Most of Telanserphone's contentions involve alleged errors in Commission conclusions as to the relative merits of the two applicants and of their proposals. These conclusions were reached on adequate evidence and were within the Commission's competence. They accordingly withstand attack in this court. However, among Telanserphone's contentions there is one, directed to an omission in the Commission's comparative consideration, which we think cannot be overlooked. Telanserphone asserts that the Commission made no comparison of the rates each applicant proposed to charge for its particular type of service. The Commission says this was not required because the types of service were different; Crabb proposed a calling system installed in the subscriber's automobile, while Telanserphone proposed a pocket-type receiver. We think the Commission's position that the difference in types of service obviated the necessity for a comparison of the proposed rates is inconsistent with any reasonable construction of the decision of this court in Johnston Broadcasting Co. v. Federal Communications Commission, 85 U.S.App.D.C. 40, 175 F.2d 351. The applications being mutually exclusive the rates each applicant proposed to charge for its service were unquestionably important in deciding which service was more comfortable with the public interest, convenience, and necessity. The award of course need not be made on the basis of this factor alone; but we fail to understand how the award can validly be made without considering it. It may well be that because of other desirable features of the Crabb system most people would prefer it, but they might not prefer it to the point of paying a substantially higher rate for it. This is not to say that the Commission was to determine the reasonableness of the rates, but only that in deciding between the two applicants it should consider the relative costs to the public, along with all other appropriate comparative factors.2 [97 U.S.App.D.C. 401] The issues specified by the Commission itself when it designated the two applications for consolidated hearing required this.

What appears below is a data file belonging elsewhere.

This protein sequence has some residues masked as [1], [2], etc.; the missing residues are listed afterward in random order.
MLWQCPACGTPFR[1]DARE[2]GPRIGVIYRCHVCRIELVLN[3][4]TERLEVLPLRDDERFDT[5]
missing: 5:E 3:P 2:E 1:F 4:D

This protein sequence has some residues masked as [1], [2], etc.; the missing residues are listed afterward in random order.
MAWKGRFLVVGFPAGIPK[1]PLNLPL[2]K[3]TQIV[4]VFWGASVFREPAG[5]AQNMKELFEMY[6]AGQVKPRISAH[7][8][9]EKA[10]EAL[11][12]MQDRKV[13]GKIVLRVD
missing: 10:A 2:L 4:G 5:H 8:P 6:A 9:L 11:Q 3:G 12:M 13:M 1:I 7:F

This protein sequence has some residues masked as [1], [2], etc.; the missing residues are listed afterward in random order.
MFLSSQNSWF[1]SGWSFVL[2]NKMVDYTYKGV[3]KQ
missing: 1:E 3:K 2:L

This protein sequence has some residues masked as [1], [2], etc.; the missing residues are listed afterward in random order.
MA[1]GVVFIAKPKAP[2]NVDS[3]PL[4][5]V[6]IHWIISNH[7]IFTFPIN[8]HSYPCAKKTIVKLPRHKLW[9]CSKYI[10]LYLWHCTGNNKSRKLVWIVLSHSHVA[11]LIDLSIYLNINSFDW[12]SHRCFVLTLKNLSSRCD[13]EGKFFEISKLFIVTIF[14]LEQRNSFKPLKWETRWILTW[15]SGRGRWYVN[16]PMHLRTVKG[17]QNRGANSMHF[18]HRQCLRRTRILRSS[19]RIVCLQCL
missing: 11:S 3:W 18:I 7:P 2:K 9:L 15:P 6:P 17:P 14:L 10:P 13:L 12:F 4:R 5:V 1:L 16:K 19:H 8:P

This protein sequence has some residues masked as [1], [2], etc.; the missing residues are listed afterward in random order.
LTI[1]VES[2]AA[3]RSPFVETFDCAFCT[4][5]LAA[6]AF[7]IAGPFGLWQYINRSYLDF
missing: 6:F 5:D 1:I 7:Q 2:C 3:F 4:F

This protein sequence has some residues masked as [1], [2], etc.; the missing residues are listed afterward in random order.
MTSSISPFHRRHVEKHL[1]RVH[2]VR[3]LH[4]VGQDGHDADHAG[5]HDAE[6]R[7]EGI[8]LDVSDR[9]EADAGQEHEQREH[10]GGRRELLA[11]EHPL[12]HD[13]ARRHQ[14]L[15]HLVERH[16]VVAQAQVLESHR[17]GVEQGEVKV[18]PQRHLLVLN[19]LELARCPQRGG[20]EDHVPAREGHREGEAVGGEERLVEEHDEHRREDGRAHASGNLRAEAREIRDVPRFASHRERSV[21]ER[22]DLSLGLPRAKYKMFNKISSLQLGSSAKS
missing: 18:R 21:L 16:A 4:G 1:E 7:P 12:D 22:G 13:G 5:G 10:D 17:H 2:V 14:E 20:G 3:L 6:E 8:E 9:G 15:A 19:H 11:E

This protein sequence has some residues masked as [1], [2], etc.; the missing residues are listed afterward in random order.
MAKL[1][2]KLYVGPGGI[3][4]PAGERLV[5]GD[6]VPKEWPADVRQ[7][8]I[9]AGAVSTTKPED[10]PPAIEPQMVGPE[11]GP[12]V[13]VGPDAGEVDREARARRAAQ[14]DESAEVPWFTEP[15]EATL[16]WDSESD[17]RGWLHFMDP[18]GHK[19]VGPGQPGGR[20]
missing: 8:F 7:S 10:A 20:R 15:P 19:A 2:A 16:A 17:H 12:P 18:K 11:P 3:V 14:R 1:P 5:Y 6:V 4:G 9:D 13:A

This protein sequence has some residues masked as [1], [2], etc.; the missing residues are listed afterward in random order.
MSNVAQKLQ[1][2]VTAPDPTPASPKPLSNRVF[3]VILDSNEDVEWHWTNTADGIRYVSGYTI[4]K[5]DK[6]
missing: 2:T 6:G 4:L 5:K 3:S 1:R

The Commission says further, however, that the question was not properly reserved for our review. The hearing examiner decided in favor of Telanserphone, but did not award either applicant a preference on the basis of rates. Telanserphone failed to propose for Commission consideration a finding and conclusion to the effect that it should be awarded a preference in rates. But, as we have seen, not only was the subject of rates among the issues framed by the Commission to be heard comparatively, but after the Commission's own decision Telanserphone raised the question again in its petition for rehearing. And it actually was dealt with by the Commission in its Memorandum Opinion and Order denying that petition. Accordingly, we know of no reason whatever why we cannot consider the question.